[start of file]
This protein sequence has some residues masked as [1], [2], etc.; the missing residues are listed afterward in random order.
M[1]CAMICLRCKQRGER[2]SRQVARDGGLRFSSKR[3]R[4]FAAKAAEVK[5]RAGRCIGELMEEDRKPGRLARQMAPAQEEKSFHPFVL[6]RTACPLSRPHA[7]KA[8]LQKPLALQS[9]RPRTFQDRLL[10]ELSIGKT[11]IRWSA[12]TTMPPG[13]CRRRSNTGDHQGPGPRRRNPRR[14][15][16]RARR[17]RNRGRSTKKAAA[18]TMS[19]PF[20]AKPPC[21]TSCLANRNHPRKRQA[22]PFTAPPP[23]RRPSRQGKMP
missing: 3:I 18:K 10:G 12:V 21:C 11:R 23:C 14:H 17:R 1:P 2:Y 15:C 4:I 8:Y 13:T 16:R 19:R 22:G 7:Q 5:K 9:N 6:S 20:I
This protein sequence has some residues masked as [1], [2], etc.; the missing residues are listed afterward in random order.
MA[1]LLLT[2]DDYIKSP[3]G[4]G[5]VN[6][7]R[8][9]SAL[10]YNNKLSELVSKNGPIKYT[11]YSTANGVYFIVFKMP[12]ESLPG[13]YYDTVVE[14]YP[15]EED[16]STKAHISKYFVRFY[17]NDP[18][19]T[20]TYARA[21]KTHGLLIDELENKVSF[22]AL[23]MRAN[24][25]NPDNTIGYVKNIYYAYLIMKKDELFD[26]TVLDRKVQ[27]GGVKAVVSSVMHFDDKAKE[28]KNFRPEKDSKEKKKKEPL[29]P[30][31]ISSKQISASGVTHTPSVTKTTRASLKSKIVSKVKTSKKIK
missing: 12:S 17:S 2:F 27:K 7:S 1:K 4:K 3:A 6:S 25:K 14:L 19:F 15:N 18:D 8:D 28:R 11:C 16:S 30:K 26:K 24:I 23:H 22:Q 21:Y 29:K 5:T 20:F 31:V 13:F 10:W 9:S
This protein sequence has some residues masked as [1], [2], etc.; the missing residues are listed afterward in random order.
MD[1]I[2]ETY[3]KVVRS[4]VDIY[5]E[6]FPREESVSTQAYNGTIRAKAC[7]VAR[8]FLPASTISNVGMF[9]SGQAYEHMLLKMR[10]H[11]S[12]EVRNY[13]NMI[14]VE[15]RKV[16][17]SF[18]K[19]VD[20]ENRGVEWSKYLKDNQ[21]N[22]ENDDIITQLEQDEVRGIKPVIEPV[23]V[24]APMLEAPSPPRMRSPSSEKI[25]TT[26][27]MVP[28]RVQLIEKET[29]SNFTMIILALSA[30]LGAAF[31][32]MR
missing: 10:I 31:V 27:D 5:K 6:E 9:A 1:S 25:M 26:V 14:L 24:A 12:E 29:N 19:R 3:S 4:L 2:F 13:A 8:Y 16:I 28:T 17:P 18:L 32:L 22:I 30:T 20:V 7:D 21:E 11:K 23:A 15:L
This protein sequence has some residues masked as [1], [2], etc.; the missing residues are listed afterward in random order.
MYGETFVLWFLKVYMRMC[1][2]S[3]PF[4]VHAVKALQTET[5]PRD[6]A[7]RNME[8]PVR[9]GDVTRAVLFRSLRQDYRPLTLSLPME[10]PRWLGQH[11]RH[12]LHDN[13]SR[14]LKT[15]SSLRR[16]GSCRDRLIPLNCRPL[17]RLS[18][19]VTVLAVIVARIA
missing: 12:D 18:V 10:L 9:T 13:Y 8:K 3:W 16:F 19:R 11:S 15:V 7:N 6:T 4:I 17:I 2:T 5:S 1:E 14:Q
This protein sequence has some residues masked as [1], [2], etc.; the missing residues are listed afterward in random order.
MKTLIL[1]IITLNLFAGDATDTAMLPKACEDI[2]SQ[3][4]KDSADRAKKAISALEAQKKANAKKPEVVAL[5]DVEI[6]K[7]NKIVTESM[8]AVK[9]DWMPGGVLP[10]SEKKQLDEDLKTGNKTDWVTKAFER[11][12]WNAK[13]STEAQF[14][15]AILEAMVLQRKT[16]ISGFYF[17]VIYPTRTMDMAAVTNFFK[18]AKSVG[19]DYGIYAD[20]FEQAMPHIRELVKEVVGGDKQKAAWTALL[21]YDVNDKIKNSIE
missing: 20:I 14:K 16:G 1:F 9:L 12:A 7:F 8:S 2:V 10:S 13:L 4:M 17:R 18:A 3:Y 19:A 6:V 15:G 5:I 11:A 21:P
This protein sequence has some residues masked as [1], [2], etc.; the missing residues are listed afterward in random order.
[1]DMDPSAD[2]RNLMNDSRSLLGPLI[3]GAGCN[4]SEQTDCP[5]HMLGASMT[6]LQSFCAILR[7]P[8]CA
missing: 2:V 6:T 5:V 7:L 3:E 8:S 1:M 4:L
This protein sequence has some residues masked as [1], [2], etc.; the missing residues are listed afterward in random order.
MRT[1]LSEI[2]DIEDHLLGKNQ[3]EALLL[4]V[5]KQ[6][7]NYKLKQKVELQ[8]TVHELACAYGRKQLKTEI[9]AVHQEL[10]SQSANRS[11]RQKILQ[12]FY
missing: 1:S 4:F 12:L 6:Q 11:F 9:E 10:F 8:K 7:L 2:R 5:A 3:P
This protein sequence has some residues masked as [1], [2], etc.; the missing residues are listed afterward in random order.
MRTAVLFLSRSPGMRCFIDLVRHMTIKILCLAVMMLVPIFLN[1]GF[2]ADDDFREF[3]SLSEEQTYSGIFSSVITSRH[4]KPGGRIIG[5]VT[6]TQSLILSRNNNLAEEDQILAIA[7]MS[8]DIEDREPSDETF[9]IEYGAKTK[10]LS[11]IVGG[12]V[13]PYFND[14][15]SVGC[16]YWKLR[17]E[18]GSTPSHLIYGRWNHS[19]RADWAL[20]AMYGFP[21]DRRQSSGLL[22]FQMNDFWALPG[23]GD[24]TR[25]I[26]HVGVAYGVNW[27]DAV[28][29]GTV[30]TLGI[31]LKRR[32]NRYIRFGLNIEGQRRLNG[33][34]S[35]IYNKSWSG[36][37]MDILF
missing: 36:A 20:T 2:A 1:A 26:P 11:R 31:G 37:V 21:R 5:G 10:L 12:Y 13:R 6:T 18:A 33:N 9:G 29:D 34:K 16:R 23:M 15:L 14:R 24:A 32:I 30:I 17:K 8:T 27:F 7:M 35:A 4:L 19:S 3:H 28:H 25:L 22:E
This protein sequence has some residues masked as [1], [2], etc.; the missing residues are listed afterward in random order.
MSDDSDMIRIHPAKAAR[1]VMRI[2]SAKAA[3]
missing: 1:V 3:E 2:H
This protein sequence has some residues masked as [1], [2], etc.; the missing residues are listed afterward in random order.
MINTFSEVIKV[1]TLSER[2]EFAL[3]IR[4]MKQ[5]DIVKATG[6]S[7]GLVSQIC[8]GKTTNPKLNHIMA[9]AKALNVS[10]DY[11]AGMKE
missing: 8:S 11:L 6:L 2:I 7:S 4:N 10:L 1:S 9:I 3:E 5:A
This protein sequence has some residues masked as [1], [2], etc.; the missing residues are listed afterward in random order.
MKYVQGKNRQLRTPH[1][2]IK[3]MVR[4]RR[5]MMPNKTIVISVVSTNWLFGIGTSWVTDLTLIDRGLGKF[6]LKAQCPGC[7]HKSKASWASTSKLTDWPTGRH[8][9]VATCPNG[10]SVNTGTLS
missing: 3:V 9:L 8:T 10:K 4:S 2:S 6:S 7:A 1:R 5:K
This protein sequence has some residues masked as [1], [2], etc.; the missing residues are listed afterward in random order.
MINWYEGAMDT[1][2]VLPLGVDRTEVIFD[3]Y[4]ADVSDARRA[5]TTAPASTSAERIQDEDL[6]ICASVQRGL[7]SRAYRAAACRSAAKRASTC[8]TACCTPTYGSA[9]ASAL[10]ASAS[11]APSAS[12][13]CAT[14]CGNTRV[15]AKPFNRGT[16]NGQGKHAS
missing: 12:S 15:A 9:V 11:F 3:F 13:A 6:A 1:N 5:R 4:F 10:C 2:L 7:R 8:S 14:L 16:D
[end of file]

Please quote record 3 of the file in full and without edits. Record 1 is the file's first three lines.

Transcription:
This protein sequence has some residues masked as [1], [2], etc.; the missing residues are listed afterward in random order.
MD[1]I[2]ETY[3]KVVRS[4]VDIY[5]E[6]FPREESVSTQAYNGTIRAKAC[7]VAR[8]FLPASTISNVGMF[9]SGQAYEHMLLKMR[10]H[11]S[12]EVRNY[13]NMI[14]VE[15]RKV[16][17]SF[18]K[19]VD[20]ENRGVEWSKYLKDNQ[21]N[22]ENDDIITQLEQDEVRGIKPVIEPV[23]V[24]APMLEAPSPPRMRSPSSEKI[25]TT[26][27]MVP[28]RVQLIEKET[29]SNFTMIILALSA[30]LGAAF[31][32]MR
missing: 10:I 31:V 27:D 5:K 6:E 9:A 1:S 25:M 26:V 14:L 24:A 12:E 29:N 19:R 3:S 4:L 2:F 13:A 8:Y 16:I 28:T 17:P 18:L 32:L 22:I 30:T 20:V 7:D 21:E 11:K 23:A 15:L